Dunmore's Proclamation

Dunmore's Proclamation
A copy of the original printing
CreatedNovember 7, 1775
RatifiedNovember 14, 1775
Author(s)John Murray, 4th Earl of Dunmore
PurposeTo declare martial law, and to encourage slaves of rebels in Virginia to leave their masters and support the Loyalist cause

Dunmore's Proclamation, is a historical document signed on November 7, 1775, by John Murray, 4th Earl of Dunmore, royal governor of the British Colony of Virginia. The proclamation declared martial law[1] and promised freedom for slaves of American revolutionaries who left their owners and joined the royal forces.

Formally proclaimed on November 15, its publication prompted a flood of slaves (from both patriot and loyalist owners) to run away and enlist with Dunmore; during the course of the war, between 80,000 and 100,000 slaves escaped from the plantations.[2] It also raised a furor among Virginia's slave-owning elites (again of both political persuasions), to whom the possibility of a slave rebellion was a major fear. The proclamation ultimately failed in meeting Dunmore's objectives; he was forced out of the colony in 1776, taking about 300 former slaves with him.


John Murray, 4th Earl of Dunmore, originally from Scotland, was the royal governor of the Colony of Virginia from 1771 to 1775. During his tenure, he worked proactively to extend Virginia's western borders past the Appalachian Mountains, despite the British Royal Proclamation of 1763. He notably defeated the Shawnee nation in Dunmore's War, gaining land south of the Ohio River. As a widespread dislike for the British crown (as a result of the American Revolution) became apparent, however, Dunmore changed his attitude towards the colonists; he became frustrated with the lack of respect towards the British Crown. Dunmore's popularity worsened after, following orders, he attempted to prevent the election of representatives to the Second Continental Congress.[3]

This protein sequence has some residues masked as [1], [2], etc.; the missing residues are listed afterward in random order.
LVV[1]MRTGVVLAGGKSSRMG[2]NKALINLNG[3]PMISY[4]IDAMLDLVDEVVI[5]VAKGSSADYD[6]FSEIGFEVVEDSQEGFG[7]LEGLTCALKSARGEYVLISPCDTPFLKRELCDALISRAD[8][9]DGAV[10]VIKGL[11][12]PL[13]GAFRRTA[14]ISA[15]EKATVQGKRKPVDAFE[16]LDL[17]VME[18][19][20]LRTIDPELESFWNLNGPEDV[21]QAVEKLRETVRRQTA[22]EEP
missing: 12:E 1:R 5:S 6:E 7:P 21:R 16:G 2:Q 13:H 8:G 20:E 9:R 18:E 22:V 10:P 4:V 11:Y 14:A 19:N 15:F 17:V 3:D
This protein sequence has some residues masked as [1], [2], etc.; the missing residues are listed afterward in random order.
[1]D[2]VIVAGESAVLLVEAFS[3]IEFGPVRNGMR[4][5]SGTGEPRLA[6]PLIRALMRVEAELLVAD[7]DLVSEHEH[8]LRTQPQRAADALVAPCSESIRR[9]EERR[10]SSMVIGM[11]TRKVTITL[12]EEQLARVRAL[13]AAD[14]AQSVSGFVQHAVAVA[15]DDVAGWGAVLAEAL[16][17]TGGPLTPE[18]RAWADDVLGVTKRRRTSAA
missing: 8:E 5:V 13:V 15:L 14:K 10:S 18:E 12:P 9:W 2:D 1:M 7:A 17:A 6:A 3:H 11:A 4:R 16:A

On April 21, 1775, he seized colonial ammunition stores, an action that resulted in the formation of an angry mob. The colonists argued that the ammunition belonged to them, not to the British Crown. That night, Dunmore angrily swore, "I have once fought for the Virginians and by God, I will let them see that I can fight against them." This was one of the first instances that Dunmore overtly threatened to institute martial law. While he had not formally passed any rulings, news of his plan spread through the colony rapidly.[4] A group of slaves offered their services to the royal governor not long after April 21. Though he ordered them away, the colonial slaveholders remained suspicious of his intentions.[5]

As colonial protests became violent, Dunmore fled the Governor's Palace in Williamsburg and took refuge aboard the frigate HMS Fowey at Yorktown on June 8, 1775. For several months, Dunmore replenished his forces and supplies by conducting raids and inviting slaves to join him. When Virginia's House of Burgesses decided that Dunmore's departure indicated his resignation, he drafted the formal proclamation, signing it on Nov 7. It was publicly proclaimed a week later.[3][5]

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